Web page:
Ecuador 6

Our intent was to see South America and see it thoroughly, as it is unlikely we will have the life expectancy to take the time and travel like this again, down here.  That is why we are traveling as slowly as we are.  Spoke with my father a week or so ago, and when he found out that we were not visiting the Galapagos Islands, he nearly disowned me.  He stated firmly, that to miss the Islands would mean that our trip would NOT be an all inclusive trip of South America.  He sure knows what strings to pull.  So it was time to find a place to store the bike for 4 or 5 days, arrange an airline flight and make reservations on an exploration type boat.  It was not easy.  The number of visitors to the islands is controlled by the Ecuadorian government.  The $100.00 fee to step on the islands also limits visitors.  We were fortunate to take advantage of somebody's cancellation, and got a cabin on the "Galapagos Legend".  We also rationalized that our vacation to South America deserved a vacation from the vacation.  So on October 3, 2005 we flew to the islands for a rest.  Thanks Dad!

But we learned that 4 days on this boat would include NO rest.  The island landings occurred 2 times daily.  The wake up calls were between 5 and 6 am ever morning.

Seal Lions...
Birds ....
Marine iguanas...

What is amazing is how the various animals, birds and reptiles act as though you do not exist.  You have to walk "around" the wild life, because they do not run away. 

Twice a day, we boarded an inflatable to land on another island for a hike, with a guide that shows you things you would never notice on your own.
The first stop was at "Cerro Colorado" where huge tortoises live.

These things weigh nearly 400 pounds.

These baby sea lions where less than two weeks old.

Once they rolled in the sand, they looked just like the rocks on the beach.

This large sea lion was sleeping on a sea wall within the city limits.

You can get very close, with the only reaction of maybe a wink from the guy.

October 4, 2005


After a wakeup call at 5:45 am, breakfast at 6:00 am, the boats are prepared for your 7:00 am departure.

No resting on this 4 day journey.  They keep you busy every minute.

The "Red Footed Boobie".

A large portion of the guides talks regarded the isolation of the Galapagos Islands and the theories of Charles Darwin and evolution.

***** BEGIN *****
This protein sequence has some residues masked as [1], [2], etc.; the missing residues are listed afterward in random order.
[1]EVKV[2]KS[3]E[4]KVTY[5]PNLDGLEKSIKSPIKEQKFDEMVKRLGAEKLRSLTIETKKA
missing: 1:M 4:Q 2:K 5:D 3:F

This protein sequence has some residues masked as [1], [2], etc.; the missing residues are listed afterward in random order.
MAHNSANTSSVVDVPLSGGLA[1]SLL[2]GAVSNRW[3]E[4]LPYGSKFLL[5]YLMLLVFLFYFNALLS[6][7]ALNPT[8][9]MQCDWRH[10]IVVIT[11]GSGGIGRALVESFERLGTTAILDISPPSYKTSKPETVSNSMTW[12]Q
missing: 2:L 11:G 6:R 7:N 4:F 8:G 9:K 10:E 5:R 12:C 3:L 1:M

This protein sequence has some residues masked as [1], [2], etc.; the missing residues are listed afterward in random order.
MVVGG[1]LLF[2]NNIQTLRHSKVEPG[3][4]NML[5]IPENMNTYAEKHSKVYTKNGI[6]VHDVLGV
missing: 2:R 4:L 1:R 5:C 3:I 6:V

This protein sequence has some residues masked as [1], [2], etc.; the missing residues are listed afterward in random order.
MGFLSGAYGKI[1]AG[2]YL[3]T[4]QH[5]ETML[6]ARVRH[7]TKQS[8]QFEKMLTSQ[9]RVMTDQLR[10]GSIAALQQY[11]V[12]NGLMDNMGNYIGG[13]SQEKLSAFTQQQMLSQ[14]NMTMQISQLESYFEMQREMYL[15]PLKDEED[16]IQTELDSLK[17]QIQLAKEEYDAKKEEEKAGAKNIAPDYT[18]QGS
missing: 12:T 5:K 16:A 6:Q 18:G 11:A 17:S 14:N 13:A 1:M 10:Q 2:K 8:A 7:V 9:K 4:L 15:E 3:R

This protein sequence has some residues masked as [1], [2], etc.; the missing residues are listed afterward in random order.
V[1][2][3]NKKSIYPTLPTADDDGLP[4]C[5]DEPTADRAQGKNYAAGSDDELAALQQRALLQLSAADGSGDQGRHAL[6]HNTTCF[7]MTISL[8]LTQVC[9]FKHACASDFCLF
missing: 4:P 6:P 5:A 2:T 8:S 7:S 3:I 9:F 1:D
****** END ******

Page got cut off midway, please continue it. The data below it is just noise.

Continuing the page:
Totally relaxed.......
Unusual red eye lids.
The islands are littered with wildlife.

At first, I was not 100% sure that I wanted to go to the Galapagos, but it is a magical place.

This brief cruise, was, in itself, a trip of a life time.

A nursing baby.

The mother would open her eyes every 30 seconds or so to make sure you stayed 4 or 5 feet away,

Inflatables were coming and going and the sea lion could have cared less!

Oh, and they did not care about cameras 4 feet from their faces either....

You could be standing on the rocks, and have a bird land 4 feet from you, shake his feathers, and then nap!
It is a real "Kicked Back" environment for the wild life.

They do snore.

A "Red Footed Boobie".

On October 5, we landed on another island littered with Marine Iguanas.

They would look at you, but they would not move, therefore you had to step around and over the iguanas.

Sun bathers.
Three feet away, and there is not an iota of fear.

This guy couldn't bother to open his eyes.

The island of Espanola had it's own blow hole.
A Blue Footed Boobie.

I am not a "birder", but the history of the various species was very interesting.

There were about 75 passengers on the boat. 

The crew member count was 59.

And they were working all the time to assure that you stayed busy.

Launching the inflatables for another island landing.

Although the boat was built in 1963, I still wanted to see the engine room.

Spoke with the captain, and found out he went to school in West Covina, California.  Only 3 miles from where Sandy went to school.

Back in 1968 he did not want to get drafted for Vietnam, so he returned to Ecuador and joined the navy.

After talking to the captain about California and Satellites ( I retired from the Hughes Satellite Division), I popped the question about an engine room tour.  He responded that he would talk to the chief engineer and get back with me.

This is the chief engineer, in the engine control room.

He is responsible for a crew of 11 people.

He allowed me to "Throttle Up" 6,000 HP.

There are 2 V12 engines of 3,000 HP each.

Maximum RPM is 300, but they usually run them at 260 RPM.

The inflatables are stored on the pointed end of the boat as you travel from island to island.

The next island to visit was Santa Cruz, where the "Charles Darwin Research Station" is located.

The Research Center focuses' on the breeding of the species which are nearly extinct.

This was a difficult departure, realizing that it was unlikely we would visit the Galapagos again, and there is so much to see.

So it is back to Guayaquil and the motorcycle, to resume our journey.


Again, it has hit me that this is truly a trip of a lifetime!   Hit "Next" to continue.......

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